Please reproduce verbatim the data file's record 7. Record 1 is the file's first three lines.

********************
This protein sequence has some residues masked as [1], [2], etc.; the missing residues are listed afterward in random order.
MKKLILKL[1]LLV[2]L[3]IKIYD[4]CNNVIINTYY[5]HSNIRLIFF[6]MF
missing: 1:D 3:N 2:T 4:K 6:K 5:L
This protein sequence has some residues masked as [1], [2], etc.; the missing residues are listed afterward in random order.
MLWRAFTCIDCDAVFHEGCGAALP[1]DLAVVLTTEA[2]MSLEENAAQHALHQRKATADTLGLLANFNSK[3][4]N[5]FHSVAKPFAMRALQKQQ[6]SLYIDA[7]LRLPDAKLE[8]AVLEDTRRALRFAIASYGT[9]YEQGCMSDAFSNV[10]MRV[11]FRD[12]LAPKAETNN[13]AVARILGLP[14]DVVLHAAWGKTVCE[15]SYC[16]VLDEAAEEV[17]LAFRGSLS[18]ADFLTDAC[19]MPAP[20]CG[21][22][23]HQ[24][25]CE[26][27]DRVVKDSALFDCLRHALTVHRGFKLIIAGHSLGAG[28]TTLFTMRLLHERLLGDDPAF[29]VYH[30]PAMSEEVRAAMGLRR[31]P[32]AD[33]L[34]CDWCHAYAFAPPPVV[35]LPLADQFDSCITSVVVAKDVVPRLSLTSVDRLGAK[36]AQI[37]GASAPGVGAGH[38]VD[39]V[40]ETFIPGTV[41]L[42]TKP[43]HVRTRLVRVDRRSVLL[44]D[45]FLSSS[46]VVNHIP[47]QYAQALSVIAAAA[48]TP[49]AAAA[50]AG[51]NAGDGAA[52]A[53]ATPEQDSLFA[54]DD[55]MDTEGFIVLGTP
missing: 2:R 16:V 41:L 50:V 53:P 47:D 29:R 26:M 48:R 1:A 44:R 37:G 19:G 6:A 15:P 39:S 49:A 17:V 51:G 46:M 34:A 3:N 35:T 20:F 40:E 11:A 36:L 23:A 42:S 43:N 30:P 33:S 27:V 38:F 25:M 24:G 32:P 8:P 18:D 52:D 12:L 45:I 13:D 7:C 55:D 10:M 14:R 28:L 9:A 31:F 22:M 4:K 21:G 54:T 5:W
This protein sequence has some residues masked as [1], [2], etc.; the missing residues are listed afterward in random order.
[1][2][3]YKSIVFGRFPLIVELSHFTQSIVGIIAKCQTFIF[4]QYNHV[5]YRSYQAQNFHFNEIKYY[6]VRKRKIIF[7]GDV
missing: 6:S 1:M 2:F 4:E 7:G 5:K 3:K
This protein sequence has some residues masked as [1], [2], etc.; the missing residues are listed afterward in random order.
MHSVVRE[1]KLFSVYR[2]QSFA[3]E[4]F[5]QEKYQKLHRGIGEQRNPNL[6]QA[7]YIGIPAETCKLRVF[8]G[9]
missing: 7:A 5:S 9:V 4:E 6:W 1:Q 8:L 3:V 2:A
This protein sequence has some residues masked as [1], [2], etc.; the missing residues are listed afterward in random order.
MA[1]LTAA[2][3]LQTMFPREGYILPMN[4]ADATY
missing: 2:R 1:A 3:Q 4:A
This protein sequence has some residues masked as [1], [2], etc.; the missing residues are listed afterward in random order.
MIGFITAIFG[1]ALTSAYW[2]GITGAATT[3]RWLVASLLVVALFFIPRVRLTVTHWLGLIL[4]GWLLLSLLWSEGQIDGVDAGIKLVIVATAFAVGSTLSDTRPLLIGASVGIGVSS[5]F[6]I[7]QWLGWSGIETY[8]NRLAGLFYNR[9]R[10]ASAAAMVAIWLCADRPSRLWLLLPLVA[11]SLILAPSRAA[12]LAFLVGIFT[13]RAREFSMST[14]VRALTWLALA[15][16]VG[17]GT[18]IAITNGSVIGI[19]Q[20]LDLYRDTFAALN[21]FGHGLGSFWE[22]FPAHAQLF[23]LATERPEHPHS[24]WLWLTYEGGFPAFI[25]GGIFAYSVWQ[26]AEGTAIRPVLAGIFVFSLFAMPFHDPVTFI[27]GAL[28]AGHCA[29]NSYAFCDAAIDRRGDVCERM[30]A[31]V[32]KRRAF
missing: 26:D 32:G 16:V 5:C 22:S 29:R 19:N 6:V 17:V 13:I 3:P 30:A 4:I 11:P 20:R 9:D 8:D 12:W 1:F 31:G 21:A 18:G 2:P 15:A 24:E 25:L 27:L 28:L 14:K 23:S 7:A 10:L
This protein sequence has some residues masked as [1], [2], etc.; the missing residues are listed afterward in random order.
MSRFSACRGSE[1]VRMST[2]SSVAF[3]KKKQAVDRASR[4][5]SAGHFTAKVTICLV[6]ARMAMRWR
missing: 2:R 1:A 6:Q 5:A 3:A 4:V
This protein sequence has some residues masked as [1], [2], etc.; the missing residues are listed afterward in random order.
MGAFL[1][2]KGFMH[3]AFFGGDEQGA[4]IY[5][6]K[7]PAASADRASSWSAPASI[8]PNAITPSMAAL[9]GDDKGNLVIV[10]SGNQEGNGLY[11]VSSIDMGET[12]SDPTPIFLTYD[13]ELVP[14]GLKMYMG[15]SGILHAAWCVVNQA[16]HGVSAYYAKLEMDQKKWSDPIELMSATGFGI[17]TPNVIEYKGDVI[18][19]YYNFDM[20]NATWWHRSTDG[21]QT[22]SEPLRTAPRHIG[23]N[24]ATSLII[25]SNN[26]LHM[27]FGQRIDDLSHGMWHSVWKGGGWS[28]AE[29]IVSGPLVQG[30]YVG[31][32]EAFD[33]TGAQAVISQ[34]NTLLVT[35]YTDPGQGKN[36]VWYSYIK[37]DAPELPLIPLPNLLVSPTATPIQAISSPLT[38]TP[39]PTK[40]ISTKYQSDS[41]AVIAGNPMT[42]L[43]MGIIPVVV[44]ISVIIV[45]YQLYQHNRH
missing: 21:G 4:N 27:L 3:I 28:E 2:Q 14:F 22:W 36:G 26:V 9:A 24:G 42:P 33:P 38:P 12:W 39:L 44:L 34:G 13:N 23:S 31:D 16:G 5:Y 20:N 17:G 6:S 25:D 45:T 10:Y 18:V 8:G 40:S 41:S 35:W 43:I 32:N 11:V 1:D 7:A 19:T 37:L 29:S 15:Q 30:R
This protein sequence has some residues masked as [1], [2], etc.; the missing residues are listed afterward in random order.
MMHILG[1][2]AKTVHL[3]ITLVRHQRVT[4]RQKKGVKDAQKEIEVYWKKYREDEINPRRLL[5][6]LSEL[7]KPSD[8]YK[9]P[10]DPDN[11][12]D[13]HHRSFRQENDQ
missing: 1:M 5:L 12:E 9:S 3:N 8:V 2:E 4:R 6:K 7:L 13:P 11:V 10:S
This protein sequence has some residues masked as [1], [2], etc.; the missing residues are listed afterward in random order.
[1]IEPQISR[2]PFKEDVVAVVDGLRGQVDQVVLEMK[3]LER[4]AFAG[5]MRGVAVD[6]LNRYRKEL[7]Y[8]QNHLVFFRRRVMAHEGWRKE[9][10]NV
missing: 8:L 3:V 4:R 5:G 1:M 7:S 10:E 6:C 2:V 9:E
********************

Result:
This protein sequence has some residues masked as [1], [2], etc.; the missing residues are listed afterward in random order.
MSRFSACRGSE[1]VRMST[2]SSVAF[3]KKKQAVDRASR[4][5]SAGHFTAKVTICLV[6]ARMAMRWR
missing: 2:R 1:A 6:Q 5:A 3:A 4:V